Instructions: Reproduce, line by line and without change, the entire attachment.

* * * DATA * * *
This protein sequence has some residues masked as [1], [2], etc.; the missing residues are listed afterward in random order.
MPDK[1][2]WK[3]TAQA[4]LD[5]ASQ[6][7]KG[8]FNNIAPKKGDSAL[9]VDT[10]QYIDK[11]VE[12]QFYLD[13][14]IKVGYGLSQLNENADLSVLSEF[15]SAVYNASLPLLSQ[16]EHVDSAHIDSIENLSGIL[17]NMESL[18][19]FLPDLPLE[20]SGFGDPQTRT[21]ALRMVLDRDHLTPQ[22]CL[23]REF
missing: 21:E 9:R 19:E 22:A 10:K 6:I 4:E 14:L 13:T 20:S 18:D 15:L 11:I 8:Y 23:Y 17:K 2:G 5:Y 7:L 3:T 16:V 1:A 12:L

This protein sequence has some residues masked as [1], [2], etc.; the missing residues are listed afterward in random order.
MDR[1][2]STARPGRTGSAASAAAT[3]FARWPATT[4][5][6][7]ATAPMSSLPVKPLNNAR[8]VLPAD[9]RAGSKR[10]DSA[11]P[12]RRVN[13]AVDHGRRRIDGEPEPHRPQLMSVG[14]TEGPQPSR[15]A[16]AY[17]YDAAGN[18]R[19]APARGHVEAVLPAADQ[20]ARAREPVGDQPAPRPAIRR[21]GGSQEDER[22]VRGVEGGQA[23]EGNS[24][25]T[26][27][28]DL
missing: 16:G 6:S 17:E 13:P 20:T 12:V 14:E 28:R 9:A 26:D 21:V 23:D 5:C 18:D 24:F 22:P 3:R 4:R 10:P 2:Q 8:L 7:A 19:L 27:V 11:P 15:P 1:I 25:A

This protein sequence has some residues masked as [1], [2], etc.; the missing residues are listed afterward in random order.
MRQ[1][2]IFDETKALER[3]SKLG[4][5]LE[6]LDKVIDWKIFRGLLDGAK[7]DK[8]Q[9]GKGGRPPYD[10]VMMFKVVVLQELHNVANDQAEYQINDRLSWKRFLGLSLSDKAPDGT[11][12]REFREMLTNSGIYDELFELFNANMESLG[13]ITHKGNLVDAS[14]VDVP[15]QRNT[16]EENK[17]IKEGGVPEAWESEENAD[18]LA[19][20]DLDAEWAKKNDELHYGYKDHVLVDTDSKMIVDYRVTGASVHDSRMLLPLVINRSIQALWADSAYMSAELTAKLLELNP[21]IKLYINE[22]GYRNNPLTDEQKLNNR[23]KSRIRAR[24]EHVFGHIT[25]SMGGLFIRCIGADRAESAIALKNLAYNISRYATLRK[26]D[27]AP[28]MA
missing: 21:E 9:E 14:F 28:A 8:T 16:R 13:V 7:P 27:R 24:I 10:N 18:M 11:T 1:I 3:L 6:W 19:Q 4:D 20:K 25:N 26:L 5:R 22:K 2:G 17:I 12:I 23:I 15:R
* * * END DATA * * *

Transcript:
This protein sequence has some residues masked as [1], [2], etc.; the missing residues are listed afterward in random order.
MPDK[1][2]WK[3]TAQA[4]LD[5]ASQ[6][7]KG[8]FNNIAPKKGDSAL[9]VDT[10]QYIDK[11]VE[12]QFYLD[13][14]IKVGYGLSQLNENADLSVLSEF[15]SAVYNASLPLLSQ[16]EHVDSAHIDSIENLSGIL[17]NMESL[18][19]FLPDLPLE[20]SGFGDPQTRT[21]ALRMVLDRDHLTPQ[22]CL[23]REF
missing: 21:E 9:R 19:E 22:A 10:K 6:I 4:E 14:L 13:T 20:S 18:D 15:L 11:I 8:Y 23:Y 17:K 2:G 5:Y 7:L 3:T 16:V 1:A 12:L

This protein sequence has some residues masked as [1], [2], etc.; the missing residues are listed afterward in random order.
MDR[1][2]STARPGRTGSAASAAAT[3]FARWPATT[4][5][6][7]ATAPMSSLPVKPLNNAR[8]VLPAD[9]RAGSKR[10]DSA[11]P[12]RRVN[13]AVDHGRRRIDGEPEPHRPQLMSVG[14]TEGPQPSR[15]A[16]AY[17]YDAAGN[18]R[19]APARGHVEAVLPAADQ[20]ARAREPVGDQPAPRPAIRR[21]GGSQEDER[22]VRGVEGGQA[23]EGNS[24][25]T[26][27][28]DL
missing: 16:G 6:S 17:E 13:P 20:T 12:V 14:E 28:R 9:A 26:D 21:V 23:D 5:C 18:D 24:F 22:P 3:R 4:R 10:P 2:Q 8:L 7:A 19:L 27:V 11:P 15:P 1:I 25:A

This protein sequence has some residues masked as [1], [2], etc.; the missing residues are listed afterward in random order.
MRQ[1][2]IFDETKALER[3]SKLG[4][5]LE[6]LDKVIDWKIFRGLLDGAK[7]DK[8]Q[9]GKGGRPPYD[10]VMMFKVVVLQELHNVANDQAEYQINDRLSWKRFLGLSLSDKAPDGT[11][12]REFREMLTNSGIYDELFELFNANMESLG[13]ITHKGNLVDAS[14]VDVP[15]QRNT[16]EENK[17]IKEGGVPEAWESEENAD[18]LA[19][20]DLDAEWAKKNDELHYGYKDHVLVDTDSKMIVDYRVTGASVHDSRMLLPLVINRSIQALWADSAYMSAELTAKLLELNP[21]IKLYINE[22]GYRNNPLTDEQKLNNR[23]KSRIRAR[24]EHVFGHIT[25]SMGGLFIRCIGADRAESAIALKNLAYNISRYATLRK[26]D[27]AP[28]MA
missing: 21:E 9:E 14:F 28:A 8:T 16:R 13:V 7:P 27:R 24:I 10:N 18:M 11:T 1:I 3:L 6:W 19:Q 4:D 20:K 25:N 26:L 5:R 22:K 2:G 17:I 12:I 23:I 15:R